In real history, imperial conquest and administration of Africa, and much of the tropical world, was accomplished with surprisingly few men due to technological superiority in weapons and communications, and the biological aid of disease. In real history, 19th century colonialism was undertaken primarily for the extraction of natural resources from the tropics, but in the Vampire Empire world, the northern refugees were desperately seeking new homes to escape the horrors of the north. Similar to the Mongols in China or the Normans in Britain, northerners imposed themselves as live-in warlord rulers in areas such as Egypt, and forced room for the waves of fellow refugees who came after them. These northerners brought with them not just their guns, but their ideas of social organization and their skills in scientific research and the production of technology. This knowledge allowed them to maintain a certain degree of control in the areas they seized, and in some cases, even to expand that control. However, this layer of “northern” domination remained relatively shallow over the ensuing century, while the majority of the refugees were blended and absorbed into the changing tropical populations.

Now, this “warlord invader scenario” doesn’t apply in the vast majority of the tropical world where there wasn’t a swamping by northern refugees. For example, in The Rift Walker, we see the nation of Katanga in central Africa, which developed without the taint of northern rulers, although the Katangans did eagerly adopt and adapt “northern” productive technologies because it suited them.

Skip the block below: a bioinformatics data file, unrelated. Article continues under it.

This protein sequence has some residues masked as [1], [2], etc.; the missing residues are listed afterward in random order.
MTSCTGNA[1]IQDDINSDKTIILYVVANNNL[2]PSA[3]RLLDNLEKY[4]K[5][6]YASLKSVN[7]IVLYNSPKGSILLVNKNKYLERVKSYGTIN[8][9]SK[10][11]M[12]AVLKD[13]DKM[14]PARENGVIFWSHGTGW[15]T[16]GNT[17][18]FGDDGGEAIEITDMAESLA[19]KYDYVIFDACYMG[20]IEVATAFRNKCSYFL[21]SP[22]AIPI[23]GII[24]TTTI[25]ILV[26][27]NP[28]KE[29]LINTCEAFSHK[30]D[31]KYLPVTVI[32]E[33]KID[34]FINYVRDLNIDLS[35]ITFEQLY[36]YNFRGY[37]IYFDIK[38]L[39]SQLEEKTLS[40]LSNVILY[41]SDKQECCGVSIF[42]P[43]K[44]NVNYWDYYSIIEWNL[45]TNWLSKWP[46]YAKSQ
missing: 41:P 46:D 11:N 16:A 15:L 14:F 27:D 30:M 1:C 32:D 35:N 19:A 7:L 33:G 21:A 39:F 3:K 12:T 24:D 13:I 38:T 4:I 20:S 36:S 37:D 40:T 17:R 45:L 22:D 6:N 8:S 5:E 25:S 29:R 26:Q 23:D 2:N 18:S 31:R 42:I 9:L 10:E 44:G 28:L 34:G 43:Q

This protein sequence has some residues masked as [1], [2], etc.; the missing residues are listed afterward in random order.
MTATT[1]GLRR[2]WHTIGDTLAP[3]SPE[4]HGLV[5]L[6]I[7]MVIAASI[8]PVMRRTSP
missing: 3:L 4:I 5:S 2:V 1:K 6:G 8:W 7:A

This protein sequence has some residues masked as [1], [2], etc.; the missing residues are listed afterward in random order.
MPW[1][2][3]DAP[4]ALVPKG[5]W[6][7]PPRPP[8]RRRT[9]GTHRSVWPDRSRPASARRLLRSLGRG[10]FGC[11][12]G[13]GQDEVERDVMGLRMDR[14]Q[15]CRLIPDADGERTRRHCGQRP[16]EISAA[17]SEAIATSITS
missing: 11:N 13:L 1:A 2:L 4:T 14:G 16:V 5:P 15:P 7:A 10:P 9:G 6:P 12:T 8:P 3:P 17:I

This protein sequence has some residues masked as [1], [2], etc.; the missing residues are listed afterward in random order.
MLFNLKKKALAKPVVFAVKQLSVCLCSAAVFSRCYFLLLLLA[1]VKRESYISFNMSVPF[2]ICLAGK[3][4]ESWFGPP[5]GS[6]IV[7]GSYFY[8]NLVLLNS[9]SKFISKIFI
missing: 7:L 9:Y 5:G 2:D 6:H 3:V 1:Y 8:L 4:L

Furthermore, as the trilogy progresses, we will see how societies like Equatoria are changing. While many of the elite in Alexandria love to tie their heritage to the old lands of Europe (just like many Americans insist on connecting their family tree to the Mayflower), in fact, that shallow layer of self-proclaimed “northerners” is being eroded and replaced rapidly by the polyglot society that Equatoria has become over the 20th century. We try not to be overly obvious and make the point, “Hey look, a Euro leader is being replaced by an Arabic/Turkish/African/etc. leader”, but the events will occur nonetheless. Adele herself will help to push her society in that direction. But it won’t be easy. No group or class gives up power and privilege willingly.

All that said, this trilogy was created to be an action/adventure story with a unique world setting. All of the social issues are subtext, important subtext, but still subsidiary to the main tale of derring-do, romance, and sacrifice.

10) And to finish we’re avid readers of the genre - what other authors are among your favourites?

Clay: I like a lot of the classics of fantasy such as Robert E. Howard and H. Rider Haggard. Among more contemporary writers, I like Jeffrey Ford and Mark Hodder.

Susan: I’m a long time fan of Madeline Brent, Bernard Cornwell, Elizabeth Peters, and pulp writers like Maxwell Grant. Currently I’m reading writers like George Mann, Suzanne Collins, and Jon Sprunk.